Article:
Do What Thou Wilt

Do What Thou Wilt

A Life of Aleister Crowley

Book - 2002
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Aleister Crowley was a blustery coward, an arrogant, misogynistic racist with fascist leanings, as often threatened by his own sexuality as he claimed to be liberated by it. But he was also a groundbreaking poet and an iconoclastic visionary whose literary and cultural legacies extend far beyond the limits of his reputation. Treating Crowley as a cultural phenomenon, Sutin here reveals the frightening mixture of egomania and self-loathing that makes this self-styled 'Beast' a fascinating study in eccentricity. 'A rich narrative' - Kirkus Reviews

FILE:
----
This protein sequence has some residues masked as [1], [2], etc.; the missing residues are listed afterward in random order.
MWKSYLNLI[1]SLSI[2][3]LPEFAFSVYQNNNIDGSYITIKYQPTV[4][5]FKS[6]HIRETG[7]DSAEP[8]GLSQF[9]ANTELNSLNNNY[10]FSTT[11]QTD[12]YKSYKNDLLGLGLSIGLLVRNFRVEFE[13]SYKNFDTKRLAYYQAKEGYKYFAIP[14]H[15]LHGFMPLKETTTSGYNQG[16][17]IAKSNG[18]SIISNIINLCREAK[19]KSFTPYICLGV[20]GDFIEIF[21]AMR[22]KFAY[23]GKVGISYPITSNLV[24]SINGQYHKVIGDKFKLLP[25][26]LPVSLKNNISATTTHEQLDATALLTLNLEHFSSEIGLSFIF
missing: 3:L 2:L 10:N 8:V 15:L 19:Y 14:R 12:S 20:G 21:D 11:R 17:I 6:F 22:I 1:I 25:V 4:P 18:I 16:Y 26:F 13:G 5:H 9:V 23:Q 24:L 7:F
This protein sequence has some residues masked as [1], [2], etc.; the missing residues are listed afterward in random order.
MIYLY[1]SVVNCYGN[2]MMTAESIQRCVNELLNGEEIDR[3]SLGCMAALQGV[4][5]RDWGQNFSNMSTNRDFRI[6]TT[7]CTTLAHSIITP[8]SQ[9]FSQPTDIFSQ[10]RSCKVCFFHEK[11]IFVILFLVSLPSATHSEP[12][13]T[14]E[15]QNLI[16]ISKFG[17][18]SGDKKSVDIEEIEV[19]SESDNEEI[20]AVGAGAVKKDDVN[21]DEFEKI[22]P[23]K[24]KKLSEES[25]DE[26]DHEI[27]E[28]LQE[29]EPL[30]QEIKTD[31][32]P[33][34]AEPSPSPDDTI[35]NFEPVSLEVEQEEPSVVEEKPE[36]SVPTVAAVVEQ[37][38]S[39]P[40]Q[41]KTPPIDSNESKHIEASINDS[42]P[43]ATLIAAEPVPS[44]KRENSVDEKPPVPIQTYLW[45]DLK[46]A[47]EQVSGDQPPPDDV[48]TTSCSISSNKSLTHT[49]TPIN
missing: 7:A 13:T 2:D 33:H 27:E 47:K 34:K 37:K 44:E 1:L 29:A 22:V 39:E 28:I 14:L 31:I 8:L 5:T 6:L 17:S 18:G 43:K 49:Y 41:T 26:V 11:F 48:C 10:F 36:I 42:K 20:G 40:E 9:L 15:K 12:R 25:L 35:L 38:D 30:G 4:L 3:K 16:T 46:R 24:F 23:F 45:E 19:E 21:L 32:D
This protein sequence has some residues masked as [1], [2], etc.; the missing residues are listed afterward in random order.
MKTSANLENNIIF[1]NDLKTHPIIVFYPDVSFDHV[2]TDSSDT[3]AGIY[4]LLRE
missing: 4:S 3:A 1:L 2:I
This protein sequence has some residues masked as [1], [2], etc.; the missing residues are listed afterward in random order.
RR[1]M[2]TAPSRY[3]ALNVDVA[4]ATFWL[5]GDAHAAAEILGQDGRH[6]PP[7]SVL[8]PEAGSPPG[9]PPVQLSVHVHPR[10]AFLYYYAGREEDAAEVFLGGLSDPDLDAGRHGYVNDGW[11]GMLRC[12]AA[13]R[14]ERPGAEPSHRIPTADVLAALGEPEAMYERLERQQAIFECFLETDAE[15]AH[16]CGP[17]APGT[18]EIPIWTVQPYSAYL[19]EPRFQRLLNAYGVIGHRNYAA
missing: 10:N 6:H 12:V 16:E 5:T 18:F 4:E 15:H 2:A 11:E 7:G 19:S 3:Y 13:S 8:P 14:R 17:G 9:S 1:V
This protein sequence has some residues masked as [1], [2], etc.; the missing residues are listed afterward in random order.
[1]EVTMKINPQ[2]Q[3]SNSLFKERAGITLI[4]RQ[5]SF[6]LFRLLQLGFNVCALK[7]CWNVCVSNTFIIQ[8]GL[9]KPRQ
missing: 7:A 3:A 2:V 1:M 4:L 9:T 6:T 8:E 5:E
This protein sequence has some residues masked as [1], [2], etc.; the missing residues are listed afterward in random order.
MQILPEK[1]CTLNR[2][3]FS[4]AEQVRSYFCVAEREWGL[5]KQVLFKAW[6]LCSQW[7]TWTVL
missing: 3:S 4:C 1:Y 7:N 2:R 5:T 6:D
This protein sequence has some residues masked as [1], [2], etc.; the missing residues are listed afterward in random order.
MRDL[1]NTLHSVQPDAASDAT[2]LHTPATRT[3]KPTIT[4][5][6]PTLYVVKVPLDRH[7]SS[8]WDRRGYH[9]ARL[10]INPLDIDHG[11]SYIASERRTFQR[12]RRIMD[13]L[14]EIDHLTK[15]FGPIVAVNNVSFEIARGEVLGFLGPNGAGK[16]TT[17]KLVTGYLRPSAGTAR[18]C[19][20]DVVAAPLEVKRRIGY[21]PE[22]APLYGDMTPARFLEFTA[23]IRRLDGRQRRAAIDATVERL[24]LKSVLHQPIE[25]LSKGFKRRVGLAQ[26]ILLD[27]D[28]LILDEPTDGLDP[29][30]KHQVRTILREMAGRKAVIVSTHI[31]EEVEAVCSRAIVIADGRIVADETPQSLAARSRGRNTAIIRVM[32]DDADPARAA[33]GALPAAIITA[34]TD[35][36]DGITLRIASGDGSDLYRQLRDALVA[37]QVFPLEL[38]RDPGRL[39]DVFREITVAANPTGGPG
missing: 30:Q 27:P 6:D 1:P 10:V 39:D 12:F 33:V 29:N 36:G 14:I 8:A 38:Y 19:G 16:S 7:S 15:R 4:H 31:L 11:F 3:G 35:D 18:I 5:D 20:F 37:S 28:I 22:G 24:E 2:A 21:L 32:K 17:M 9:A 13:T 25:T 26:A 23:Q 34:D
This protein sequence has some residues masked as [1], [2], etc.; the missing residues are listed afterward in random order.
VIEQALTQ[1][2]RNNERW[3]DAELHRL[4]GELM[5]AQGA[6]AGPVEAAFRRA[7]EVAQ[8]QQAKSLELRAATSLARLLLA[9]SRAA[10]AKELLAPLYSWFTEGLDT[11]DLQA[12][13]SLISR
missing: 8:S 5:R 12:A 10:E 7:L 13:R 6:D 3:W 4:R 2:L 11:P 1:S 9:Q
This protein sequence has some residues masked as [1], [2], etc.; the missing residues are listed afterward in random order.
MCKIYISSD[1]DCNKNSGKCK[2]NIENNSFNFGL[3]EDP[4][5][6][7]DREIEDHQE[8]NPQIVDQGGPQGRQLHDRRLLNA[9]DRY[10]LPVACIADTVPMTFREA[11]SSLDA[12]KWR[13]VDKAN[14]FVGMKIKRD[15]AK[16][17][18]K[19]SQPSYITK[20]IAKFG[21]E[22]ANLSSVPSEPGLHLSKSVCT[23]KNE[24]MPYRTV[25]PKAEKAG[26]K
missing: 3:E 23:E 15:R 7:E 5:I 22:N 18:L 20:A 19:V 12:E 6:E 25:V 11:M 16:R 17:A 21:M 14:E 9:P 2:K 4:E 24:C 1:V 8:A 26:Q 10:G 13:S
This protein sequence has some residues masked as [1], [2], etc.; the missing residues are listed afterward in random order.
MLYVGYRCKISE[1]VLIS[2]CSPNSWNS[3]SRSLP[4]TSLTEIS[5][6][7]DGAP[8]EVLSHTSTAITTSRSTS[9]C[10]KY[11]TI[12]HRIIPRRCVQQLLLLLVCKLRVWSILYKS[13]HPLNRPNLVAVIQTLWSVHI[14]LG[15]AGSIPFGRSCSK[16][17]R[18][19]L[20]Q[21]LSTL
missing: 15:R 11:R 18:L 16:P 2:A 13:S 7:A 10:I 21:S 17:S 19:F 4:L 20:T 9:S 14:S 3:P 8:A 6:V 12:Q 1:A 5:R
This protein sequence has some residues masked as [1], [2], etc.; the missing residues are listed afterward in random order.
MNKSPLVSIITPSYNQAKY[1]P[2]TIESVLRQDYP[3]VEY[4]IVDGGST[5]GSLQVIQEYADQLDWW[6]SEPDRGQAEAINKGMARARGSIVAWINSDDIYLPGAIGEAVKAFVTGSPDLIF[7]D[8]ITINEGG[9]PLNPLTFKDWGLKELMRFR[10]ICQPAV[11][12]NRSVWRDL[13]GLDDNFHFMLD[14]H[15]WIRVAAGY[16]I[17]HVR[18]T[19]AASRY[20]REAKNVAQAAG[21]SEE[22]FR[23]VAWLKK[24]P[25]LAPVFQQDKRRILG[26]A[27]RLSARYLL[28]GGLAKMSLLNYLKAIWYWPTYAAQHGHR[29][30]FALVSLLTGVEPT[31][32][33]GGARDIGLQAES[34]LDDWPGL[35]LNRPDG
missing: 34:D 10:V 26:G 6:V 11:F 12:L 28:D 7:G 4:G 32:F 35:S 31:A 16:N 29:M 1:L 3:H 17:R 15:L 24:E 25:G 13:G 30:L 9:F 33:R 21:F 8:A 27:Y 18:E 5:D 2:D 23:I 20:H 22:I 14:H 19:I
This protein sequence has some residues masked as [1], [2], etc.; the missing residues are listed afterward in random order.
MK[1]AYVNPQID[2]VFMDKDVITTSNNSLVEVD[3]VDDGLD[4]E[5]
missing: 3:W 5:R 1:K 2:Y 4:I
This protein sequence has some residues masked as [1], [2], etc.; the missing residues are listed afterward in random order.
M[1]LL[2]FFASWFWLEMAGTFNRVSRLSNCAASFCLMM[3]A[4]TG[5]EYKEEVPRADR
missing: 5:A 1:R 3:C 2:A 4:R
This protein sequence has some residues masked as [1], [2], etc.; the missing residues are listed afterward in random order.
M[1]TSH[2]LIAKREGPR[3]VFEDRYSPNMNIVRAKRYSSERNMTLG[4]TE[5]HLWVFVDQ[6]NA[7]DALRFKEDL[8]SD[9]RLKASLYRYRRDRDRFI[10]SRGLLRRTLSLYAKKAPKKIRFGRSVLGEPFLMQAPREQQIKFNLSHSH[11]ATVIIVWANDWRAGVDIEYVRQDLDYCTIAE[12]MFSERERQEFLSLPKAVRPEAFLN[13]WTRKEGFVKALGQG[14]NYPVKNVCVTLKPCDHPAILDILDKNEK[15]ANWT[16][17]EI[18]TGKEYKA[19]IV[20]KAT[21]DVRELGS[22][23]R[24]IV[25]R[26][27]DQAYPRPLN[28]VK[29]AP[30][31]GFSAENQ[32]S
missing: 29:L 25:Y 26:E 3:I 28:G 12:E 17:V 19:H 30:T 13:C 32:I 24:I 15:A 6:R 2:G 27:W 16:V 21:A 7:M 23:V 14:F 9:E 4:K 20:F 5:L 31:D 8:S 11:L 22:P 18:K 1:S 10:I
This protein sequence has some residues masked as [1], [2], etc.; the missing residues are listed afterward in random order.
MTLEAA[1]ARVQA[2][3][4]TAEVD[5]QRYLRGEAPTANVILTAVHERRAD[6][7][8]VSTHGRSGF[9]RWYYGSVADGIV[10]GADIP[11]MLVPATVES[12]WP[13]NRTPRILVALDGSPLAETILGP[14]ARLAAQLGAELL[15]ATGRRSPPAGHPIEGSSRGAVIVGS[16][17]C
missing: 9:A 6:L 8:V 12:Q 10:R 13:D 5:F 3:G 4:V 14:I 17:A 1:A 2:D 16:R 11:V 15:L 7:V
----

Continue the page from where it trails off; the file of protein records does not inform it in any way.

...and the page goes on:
Publisher: New York : St. Martin's Griffin, 2002
ISBN: 9780312288976
0312288972
Branch Call Number: 828.91209 CRO NVD
Characteristics: viii, 483 p. : ill. ; 24 cm
Alternative Title: Life of Aleister Crowley

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Matthew_Wild
Feb 09, 2016

Exhaustive rather than interpretive, Sutin has sifted through everything written by or about Crowley. It's at its strongest when digging out pithy eyewitness observations about the Beast and his boorish behaviour, especially the gulf between these shoddy human interactions and his claims to be a prophet of a new age.

The reader is left to make up their own mind about Crowley's many and highly inflated literary and mystical claims (mine is that he was Toad of Toad Hall incarnate). It's an approach that can meander at times, especially with self-aggrandizing accounts of magical operations and all those trainspotterly occult grades.

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